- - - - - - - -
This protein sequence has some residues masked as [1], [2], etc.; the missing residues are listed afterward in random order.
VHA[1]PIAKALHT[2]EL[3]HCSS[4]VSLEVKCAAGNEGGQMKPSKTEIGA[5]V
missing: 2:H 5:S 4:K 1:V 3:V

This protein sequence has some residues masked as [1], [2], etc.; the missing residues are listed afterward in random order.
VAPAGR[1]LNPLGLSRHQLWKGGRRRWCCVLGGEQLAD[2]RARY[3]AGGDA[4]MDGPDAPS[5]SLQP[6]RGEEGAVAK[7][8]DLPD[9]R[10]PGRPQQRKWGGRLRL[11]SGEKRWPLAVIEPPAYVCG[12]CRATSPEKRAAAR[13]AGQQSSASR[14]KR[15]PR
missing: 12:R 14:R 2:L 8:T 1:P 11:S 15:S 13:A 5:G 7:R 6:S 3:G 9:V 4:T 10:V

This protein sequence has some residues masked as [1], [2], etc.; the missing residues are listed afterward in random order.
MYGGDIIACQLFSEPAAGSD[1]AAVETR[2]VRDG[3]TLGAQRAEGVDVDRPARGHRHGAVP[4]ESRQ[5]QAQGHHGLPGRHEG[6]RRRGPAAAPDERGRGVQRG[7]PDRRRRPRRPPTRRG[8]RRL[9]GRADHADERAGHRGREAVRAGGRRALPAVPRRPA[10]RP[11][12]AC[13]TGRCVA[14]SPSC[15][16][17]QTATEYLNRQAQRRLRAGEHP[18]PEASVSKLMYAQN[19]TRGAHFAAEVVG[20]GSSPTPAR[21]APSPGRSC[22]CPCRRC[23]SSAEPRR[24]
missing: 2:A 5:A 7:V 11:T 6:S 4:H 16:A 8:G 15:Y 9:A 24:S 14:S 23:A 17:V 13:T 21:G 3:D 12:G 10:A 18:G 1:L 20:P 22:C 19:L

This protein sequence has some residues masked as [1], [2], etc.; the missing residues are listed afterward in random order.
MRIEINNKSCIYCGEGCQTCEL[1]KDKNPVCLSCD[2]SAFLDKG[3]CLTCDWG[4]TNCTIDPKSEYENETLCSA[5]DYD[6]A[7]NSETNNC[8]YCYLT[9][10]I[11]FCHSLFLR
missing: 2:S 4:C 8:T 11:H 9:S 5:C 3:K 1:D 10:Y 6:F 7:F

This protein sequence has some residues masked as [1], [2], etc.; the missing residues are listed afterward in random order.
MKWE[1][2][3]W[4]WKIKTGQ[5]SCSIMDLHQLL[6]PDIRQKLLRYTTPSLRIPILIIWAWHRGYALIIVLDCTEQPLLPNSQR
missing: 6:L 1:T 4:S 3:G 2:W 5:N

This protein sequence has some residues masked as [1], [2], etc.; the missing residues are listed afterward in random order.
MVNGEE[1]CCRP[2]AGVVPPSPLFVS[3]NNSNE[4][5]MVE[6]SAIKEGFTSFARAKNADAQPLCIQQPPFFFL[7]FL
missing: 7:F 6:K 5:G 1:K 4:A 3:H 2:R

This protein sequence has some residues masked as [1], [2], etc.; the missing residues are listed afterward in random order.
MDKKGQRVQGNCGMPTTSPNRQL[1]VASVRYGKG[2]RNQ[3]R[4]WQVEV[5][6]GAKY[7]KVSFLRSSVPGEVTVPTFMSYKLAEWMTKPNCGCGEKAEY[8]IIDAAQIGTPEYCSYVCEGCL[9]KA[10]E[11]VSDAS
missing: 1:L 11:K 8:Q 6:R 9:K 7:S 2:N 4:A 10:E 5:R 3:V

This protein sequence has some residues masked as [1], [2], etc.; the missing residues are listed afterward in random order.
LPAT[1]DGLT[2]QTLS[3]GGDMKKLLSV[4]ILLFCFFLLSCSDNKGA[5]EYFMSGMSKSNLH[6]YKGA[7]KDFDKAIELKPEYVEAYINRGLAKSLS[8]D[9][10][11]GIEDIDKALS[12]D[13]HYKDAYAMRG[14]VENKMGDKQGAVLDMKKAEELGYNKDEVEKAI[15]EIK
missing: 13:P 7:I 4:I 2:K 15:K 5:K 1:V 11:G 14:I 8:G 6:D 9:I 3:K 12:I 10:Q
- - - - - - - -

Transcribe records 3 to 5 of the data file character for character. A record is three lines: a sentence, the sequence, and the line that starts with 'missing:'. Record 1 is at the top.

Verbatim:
This protein sequence has some residues masked as [1], [2], etc.; the missing residues are listed afterward in random order.
MYGGDIIACQLFSEPAAGSD[1]AAVETR[2]VRDG[3]TLGAQRAEGVDVDRPARGHRHGAVP[4]ESRQ[5]QAQGHHGLPGRHEG[6]RRRGPAAAPDERGRGVQRG[7]PDRRRRPRRPPTRRG[8]RRL[9]GRADHADERAGHRGREAVRAGGRRALPAVPRRPA[10]RP[11][12]AC[13]TGRCVA[14]SPSC[15][16][17]QTATEYLNRQAQRRLRAGEHP[18]PEASVSKLMYAQN[19]TRGAHFAAEVVG[20]GSSPTPAR[21]APSPGRSC[22]CPCRRC[23]SSAEPRR[24]
missing: 2:A 5:A 7:V 11:T 6:S 4:H 16:A 8:G 15:Y 9:A 24:S 14:S 23:A 17:V 13:T 21:G 3:D 12:G 10:A 18:G 1:L 20:P 22:C 19:L

This protein sequence has some residues masked as [1], [2], etc.; the missing residues are listed afterward in random order.
MRIEINNKSCIYCGEGCQTCEL[1]KDKNPVCLSCD[2]SAFLDKG[3]CLTCDWG[4]TNCTIDPKSEYENETLCSA[5]DYD[6]A[7]NSETNNC[8]YCYLT[9][10]I[11]FCHSLFLR
missing: 2:S 4:C 8:T 11:H 9:S 5:C 3:K 1:D 10:Y 6:F 7:F

This protein sequence has some residues masked as [1], [2], etc.; the missing residues are listed afterward in random order.
MKWE[1][2][3]W[4]WKIKTGQ[5]SCSIMDLHQLL[6]PDIRQKLLRYTTPSLRIPILIIWAWHRGYALIIVLDCTEQPLLPNSQR
missing: 6:L 1:T 4:S 3:G 2:W 5:N